Hope in the Dark

A backyard in San Francisco, September 10, 2020

“This morning was perhaps the most unnatural-feeling and unnerving of my life, with darkness rather than daytime rolling in. People around California reported that the birds that would normally be singing were silent. On some of the days, since the freak lightning storm in the heat wave of mid-August launched this explosive fire season, the sun has been red, and when the moon was full it was also red near the horizon, but this morning there was no sun to be seen through the murk. Ash was falling, the ash of trees, forests, homes, towns, dreams burning up. In the strange light, the world around us looked ghostly, otherworldly, unnatural, unnerving, disturbing.”

Rebecca Solnit, The Guardian, September 10, 2020

There are no words to describe my grief over the fires in Oregon, California, and Washington, so I’ll defer to Rebecca Solnit and her Hope in the Dark:

“I write to give aid and comfort to people who feel overwhelmed by the defeatist perspective, to encourage people to stand up and participate, to look forward at what we can do and back at what we have done. This book was always for them. And if you’ve read this far, for you.”

“….sometimes it’s the most unlikely people who rise up and take power, the housewives who are supposed to be nobody, the prisoners who organize from inside, the people who have an intimate sense of what’s at stake.”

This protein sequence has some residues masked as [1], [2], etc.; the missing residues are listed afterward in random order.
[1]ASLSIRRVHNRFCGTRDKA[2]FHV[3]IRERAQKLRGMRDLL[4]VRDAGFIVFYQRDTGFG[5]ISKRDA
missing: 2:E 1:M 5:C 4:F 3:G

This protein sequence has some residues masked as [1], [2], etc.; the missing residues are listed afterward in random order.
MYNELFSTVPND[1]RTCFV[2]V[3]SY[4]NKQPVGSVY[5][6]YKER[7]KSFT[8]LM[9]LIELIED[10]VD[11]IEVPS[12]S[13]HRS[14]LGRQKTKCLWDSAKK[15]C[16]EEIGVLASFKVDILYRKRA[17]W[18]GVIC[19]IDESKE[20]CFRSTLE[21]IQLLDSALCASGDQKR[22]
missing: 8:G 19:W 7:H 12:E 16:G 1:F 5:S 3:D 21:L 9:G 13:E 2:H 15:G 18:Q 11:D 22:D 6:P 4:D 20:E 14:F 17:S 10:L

“Hope is not a lottery ticket you can sit on the sofa and clutch, feeling lucky. It is an axe you break down doors with in an emergency. Hope should shove you out the door, because it will take everything you have to steer the future away from endless war, from the annihilation of the earth’s treasures and the grinding down of the poor and marginal…”

“To hope is to give yourself the future – and that commitment to the future is what makes the present inhabitable.” 

5 responses

  1. This is beautiful, as usual. As you know, we experienced a similar situation last summer when our country was devastated by wildfires. We weren’t directly affected this time around but many people lost their homes and their lives (and livelihoods) so I can imagine the grief and fear that many of you are experiencing. It’s easy to think that the world is just falling apart so it’s good to hear your hopeful words. My thoughts are with all those affected.
    Marg xxx

  2. Dear Val,
    Thank you for this…much needed.
    I never would’ve thought of it, but the image of hope as an axe in an emergency is such an apt one.
    Judy

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